Last weekend a mountain biker lost his life while on a birthday bike ride. His wife had notified authorities that her husband was “injured and was not prepared for the cold conditions”, but officials felt that conditions were too dangerous to save the mountain biker. Read Los Angeles Times coverage of this tragic story and let us know what you think in the comments below.
Conditions were too dangerous to save mountain biker, officials say
“When his body was discovered, 34-year-old Andres Marin was still sitting on his light blue mountain bike, leaning against the side of a hill in the Cleveland National Forest.
He had his helmet on and his binoculars were around his neck; his hands were on the handlebars and his feet on the pedals.
“He was still trying, he was still fighting,” his wife, Christyna Arista, said. “He froze to death up there.”
On Tuesday, Arista, 33, said she’s not sure what happened to her husband during his birthday bike ride, but she was angry that the Riverside County Sheriff’s Department had suspended its rescue efforts.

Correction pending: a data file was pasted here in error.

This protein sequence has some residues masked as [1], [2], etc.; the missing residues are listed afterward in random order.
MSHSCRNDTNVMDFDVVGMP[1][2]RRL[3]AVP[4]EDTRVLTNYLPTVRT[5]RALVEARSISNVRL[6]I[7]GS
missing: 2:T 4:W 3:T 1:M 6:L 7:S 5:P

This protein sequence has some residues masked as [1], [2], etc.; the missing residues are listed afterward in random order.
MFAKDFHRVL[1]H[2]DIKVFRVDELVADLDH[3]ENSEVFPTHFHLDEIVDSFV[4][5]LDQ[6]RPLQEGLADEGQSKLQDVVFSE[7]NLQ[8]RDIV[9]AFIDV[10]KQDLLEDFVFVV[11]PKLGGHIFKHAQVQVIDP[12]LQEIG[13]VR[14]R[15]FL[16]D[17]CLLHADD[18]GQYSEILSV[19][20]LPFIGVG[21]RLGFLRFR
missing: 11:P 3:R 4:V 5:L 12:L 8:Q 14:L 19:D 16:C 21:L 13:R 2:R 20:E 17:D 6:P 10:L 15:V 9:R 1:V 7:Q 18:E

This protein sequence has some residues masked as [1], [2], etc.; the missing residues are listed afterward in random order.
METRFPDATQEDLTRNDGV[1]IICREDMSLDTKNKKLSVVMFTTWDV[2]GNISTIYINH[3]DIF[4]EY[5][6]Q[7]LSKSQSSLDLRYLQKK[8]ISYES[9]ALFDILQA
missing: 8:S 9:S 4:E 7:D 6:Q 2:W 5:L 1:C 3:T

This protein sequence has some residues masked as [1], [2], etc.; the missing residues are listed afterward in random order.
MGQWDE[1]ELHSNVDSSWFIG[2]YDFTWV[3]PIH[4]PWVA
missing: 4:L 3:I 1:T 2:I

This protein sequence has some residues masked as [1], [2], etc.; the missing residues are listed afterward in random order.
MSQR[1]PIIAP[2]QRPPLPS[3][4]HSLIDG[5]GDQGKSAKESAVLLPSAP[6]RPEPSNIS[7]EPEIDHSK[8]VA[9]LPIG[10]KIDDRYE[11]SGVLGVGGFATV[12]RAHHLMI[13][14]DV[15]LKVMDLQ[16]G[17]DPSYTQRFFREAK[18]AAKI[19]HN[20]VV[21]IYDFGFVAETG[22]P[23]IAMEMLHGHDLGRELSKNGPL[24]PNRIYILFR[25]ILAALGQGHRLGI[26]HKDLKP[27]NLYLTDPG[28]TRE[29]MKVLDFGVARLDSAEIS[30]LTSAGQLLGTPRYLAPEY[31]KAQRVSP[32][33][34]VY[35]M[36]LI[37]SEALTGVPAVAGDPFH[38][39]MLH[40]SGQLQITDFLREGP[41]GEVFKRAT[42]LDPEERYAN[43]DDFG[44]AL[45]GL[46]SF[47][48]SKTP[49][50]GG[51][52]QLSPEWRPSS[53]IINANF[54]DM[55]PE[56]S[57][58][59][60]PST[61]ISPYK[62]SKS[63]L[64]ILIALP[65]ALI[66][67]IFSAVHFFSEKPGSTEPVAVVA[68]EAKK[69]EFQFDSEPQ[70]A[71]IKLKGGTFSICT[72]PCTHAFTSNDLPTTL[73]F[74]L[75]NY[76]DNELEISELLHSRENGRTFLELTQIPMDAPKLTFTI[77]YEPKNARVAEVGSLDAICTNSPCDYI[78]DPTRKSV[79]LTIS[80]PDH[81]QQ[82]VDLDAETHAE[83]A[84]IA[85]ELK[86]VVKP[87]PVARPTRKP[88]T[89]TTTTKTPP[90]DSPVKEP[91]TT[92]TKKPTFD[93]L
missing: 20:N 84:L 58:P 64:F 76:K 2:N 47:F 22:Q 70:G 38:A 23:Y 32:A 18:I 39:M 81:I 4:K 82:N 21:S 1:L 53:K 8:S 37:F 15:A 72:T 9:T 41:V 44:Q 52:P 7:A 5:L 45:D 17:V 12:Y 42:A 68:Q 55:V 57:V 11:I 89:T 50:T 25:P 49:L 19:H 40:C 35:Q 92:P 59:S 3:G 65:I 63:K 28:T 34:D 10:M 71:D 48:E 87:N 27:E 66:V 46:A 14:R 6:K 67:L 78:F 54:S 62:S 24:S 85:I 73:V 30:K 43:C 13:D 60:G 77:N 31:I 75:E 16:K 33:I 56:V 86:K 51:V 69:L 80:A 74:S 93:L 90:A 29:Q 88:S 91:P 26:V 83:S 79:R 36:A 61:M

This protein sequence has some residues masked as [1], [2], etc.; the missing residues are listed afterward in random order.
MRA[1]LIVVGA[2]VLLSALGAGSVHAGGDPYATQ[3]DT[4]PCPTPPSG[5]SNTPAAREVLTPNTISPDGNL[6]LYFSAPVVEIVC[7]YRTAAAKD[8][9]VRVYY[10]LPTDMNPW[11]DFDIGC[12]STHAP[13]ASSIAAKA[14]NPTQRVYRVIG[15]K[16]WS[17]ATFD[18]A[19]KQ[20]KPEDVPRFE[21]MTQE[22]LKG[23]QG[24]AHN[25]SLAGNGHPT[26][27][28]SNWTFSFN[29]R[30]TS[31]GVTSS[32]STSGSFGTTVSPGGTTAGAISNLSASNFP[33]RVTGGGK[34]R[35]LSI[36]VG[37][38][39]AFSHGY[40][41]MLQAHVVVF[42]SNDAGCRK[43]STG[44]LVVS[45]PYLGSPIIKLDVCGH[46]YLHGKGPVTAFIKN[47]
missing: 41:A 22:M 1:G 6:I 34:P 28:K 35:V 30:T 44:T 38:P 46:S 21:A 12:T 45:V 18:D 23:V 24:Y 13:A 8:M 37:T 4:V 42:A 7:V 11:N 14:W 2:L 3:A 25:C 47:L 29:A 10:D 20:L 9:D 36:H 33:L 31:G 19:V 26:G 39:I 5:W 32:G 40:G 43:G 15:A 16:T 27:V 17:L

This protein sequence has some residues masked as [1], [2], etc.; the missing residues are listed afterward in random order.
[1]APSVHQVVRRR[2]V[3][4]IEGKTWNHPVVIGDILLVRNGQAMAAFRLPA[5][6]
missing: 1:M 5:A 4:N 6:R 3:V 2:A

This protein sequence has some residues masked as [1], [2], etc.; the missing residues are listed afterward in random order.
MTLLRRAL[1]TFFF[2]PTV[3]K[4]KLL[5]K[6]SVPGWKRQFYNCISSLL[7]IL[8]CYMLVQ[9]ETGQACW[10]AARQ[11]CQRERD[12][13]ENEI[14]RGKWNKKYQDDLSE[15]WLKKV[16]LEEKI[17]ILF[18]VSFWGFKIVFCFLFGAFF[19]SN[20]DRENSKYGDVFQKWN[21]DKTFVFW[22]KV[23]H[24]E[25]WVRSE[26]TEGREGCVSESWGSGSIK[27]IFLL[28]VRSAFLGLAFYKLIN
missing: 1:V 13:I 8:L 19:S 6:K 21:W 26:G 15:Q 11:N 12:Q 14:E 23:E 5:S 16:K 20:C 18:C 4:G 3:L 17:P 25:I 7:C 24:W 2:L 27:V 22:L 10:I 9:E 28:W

“They devalued the life of my husband,” she said. “They just assumed he’s a young, experienced biker and he could make it.”
Arista reported her husband missing to the Sheriff’s Department about 5:30 p.m. Saturday after she failed to reach park rangers in the mountains.
She shared a map that outlined his route. She said for weeks they studied the maps, including landpoints such as cellphone towers and park ranger stations. Marin was familiar with some of the trails and had four years of mountain biking experience.
“If he thought the conditions were dangerous, he wouldn’t have gone out there,” she said. “He didn’t go out there in foolishness.”
She said something happened to her husband during the ride. During their last cellphone conversation, he told her he had fallen and he couldn’t remember much.
“His speech was low and slow, and his response was delayed,” she said. “I had to ask him things twice. He seem disoriented.”
She told investigators that her husband was injured and was not prepared for the cold conditions, but she felt that they showed no compassion.
Sheriff Lt. Zachary Hall said rescue efforts were suspended because of poor weather conditions, a decision mountain experts backed.
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